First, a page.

Is Venous Thromboembolism a Chronic Condition?

Samuel Z. Goldhaber, MD


October 07, 2014

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Hello. This is Dr Sam Goldhaber, for the Clot Blog at on Medscape, speaking to you from the European Society of Cardiology meetings in Barcelona. Today I will speak about the implications of a first-time venous thromboembolism (VTE) event and the implications over the ensuing 30 years from an epidemiologic perspective. I will highlight a Danish population cohort study[1] in which patients who developed VTE, either a deep vein thrombosis (DVT) or pulmonary embolism (PE), were tracked over the next 30 years in Denmark and compared with the general population.

We have tended to think of PE and DVT as one-time events that can be managed with 3, 6, or 12 months of anticoagulation and then, more or less, be cast aside without any long-term increased risk. This Danish epidemiologic study brings this concept into question and makes us reframe the presence of a VTE as a long-term chronic condition that the patient, the family, and the healthcare providers need to confront and deal with on a lifelong basis. In this study, patients who had a DVT over the ensuing 30 years were at approximately 50% increased risk of dying compared with the general population cohort matched by age and sex. Those who originally had a PE and were tracked over the next 30 years were at approximately 2.5 times increased risk of dying during that time period compared with age- and sex-matched controls from the general population.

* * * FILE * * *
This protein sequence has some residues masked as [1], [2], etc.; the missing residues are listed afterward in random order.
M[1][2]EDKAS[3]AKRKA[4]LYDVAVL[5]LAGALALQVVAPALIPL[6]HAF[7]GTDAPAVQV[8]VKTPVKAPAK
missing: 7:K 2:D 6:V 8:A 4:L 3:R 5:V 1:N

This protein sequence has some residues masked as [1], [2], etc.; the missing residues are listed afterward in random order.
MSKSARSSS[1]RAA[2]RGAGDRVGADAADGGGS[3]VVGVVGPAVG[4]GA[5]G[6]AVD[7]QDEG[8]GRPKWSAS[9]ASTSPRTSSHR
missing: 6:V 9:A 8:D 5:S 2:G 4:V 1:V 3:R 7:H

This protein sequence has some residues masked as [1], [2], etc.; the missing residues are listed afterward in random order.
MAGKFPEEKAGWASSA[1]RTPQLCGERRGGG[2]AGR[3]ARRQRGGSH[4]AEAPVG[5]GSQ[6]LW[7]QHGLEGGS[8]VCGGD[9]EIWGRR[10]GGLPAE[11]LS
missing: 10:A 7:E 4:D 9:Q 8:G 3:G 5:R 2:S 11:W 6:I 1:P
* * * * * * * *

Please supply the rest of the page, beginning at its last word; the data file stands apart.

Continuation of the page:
Why might this be? For most people, VTE is a chronic inflammatory condition, like coronary disease or diabetes, and it has to be dealt with over a lifetime. Whether anticoagulants should be stopped after 3, 6, or 12 months might be open to question and further research because dying from PE or DVT was a major cause of death in this population that was tracked over the next 30 years. The individuals who suffered an initial single event of VTE were at greatly increased risk for death from cardiovascular illness, including myocardial infarction and stroke. There was an increased risk of dying from cancer as well.

This Danish study gives us a cautionary yellow light that we can't blindly reassure our patients that their lives are going to return entirely to normal. They have to be working overtime to reduce their risk for cardiovascular disease to counter some of these epidemiologic trends. This is Dr Sam Goldhaber, signing off for the Clog Blog.


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